A tribute to and a lament for Marshall McLuhan continues. If he had lived Marshall would have been 100 on July 21, 2011. Join me in the countdown to his centennial, and an exploration of more of his observations on the way media work in the electric age in which we live.

What did McLuhan talk about at the Centre for Culture and Technology in the 1960s?

Marshall McLuhan (August 24, 1964, age 53).  Here are three problems we’ve been discussing:

First, our world and its problems are the creation of specialists.  The solutions we so desperately require, however, can only come from generalists who can see how everything fits together.   Second, it is widely agreed that scientists are befuddled by abstract art.  We can develop ways to help them appreciate abstraction.  Third, parents have long wondered how their children can do their homework with the radio blaring.    We’re close to a breakthrough on this one.

Me (January, 2011, age 58).  No wonder his colleagues at Toronto University thought he was nuts.

Cordially, Marshall and Me

 

Reading:

David Thompson, “How to learn economics in a rowboat,” Toronto Daily Star, August 24, 1964.

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Michael Hinton Saturday, January 29th, 2011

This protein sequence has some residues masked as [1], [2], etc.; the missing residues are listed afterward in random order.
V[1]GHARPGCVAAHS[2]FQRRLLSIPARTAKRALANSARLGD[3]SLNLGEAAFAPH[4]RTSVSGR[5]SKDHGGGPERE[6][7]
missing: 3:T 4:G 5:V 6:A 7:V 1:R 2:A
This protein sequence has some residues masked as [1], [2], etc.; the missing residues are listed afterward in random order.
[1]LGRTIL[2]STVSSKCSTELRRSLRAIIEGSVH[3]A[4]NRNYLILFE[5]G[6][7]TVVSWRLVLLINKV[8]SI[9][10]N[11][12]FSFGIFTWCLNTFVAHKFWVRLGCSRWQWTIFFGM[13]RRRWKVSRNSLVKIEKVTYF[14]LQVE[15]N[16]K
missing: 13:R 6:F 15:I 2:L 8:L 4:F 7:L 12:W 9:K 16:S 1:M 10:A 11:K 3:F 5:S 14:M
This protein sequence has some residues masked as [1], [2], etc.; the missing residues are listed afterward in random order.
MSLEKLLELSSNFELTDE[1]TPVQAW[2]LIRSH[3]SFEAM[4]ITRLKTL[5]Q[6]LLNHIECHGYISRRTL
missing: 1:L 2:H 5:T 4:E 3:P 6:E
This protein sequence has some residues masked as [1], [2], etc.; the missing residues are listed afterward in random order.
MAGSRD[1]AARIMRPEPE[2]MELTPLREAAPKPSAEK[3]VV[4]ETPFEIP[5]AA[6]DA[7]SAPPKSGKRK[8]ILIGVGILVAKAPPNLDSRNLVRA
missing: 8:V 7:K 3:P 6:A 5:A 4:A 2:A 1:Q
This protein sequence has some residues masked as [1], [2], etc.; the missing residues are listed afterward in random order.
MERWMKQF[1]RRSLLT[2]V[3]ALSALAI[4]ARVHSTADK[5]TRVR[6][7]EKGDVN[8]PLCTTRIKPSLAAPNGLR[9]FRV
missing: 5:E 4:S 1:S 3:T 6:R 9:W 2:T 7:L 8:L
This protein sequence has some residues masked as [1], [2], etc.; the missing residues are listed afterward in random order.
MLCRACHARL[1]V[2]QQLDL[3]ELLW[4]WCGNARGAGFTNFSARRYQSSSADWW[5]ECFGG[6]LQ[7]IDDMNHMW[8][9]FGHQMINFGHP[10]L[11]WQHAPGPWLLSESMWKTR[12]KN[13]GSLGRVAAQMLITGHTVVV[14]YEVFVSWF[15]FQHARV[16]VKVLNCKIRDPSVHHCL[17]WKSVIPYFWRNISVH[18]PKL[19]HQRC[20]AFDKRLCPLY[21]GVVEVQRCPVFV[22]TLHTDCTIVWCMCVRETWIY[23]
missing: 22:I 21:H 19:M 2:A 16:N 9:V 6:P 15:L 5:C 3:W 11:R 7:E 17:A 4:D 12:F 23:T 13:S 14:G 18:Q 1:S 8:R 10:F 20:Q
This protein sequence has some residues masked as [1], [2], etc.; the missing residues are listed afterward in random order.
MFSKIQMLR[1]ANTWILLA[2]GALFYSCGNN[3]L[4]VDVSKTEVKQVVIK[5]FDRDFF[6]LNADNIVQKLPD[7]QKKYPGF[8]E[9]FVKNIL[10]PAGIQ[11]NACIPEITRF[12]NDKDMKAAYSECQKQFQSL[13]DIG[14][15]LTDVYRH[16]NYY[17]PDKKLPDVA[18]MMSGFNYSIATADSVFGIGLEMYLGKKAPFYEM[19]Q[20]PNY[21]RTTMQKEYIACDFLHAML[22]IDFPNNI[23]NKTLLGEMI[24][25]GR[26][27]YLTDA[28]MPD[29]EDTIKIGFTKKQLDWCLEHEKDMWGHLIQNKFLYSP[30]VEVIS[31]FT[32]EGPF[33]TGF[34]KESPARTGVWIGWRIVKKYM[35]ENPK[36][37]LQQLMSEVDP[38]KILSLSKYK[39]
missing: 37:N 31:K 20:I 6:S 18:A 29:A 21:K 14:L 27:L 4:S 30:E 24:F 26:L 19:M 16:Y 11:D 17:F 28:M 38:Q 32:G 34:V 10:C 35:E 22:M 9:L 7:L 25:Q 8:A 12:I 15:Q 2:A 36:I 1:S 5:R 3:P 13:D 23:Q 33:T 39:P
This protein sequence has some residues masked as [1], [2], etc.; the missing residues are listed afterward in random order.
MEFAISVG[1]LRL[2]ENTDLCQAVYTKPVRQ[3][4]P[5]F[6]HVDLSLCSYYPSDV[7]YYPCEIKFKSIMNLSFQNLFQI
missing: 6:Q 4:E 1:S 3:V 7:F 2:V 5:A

Permalink 1950s and 60s, Culture, Education 1 Comment

1 Comment to What did McLuhan talk about at the Centre for Culture and Technology in the 1960s?

  • Nancy & David Thompson says:

    Hi Michael,
    We just found this blog today. My husband David Thompson is the Toronto Star journalist that interviewed Marshall on August 24, 1964 and wrote the story “How to learn economics in a row boat”. We have the original story in our personal archives. We are thrilled to see this included in your blog. David is retired but his interest in communications,economics,the media, world history and world politics is still and always will be foremost in his life.
    Please feel free to contact us at the address above.

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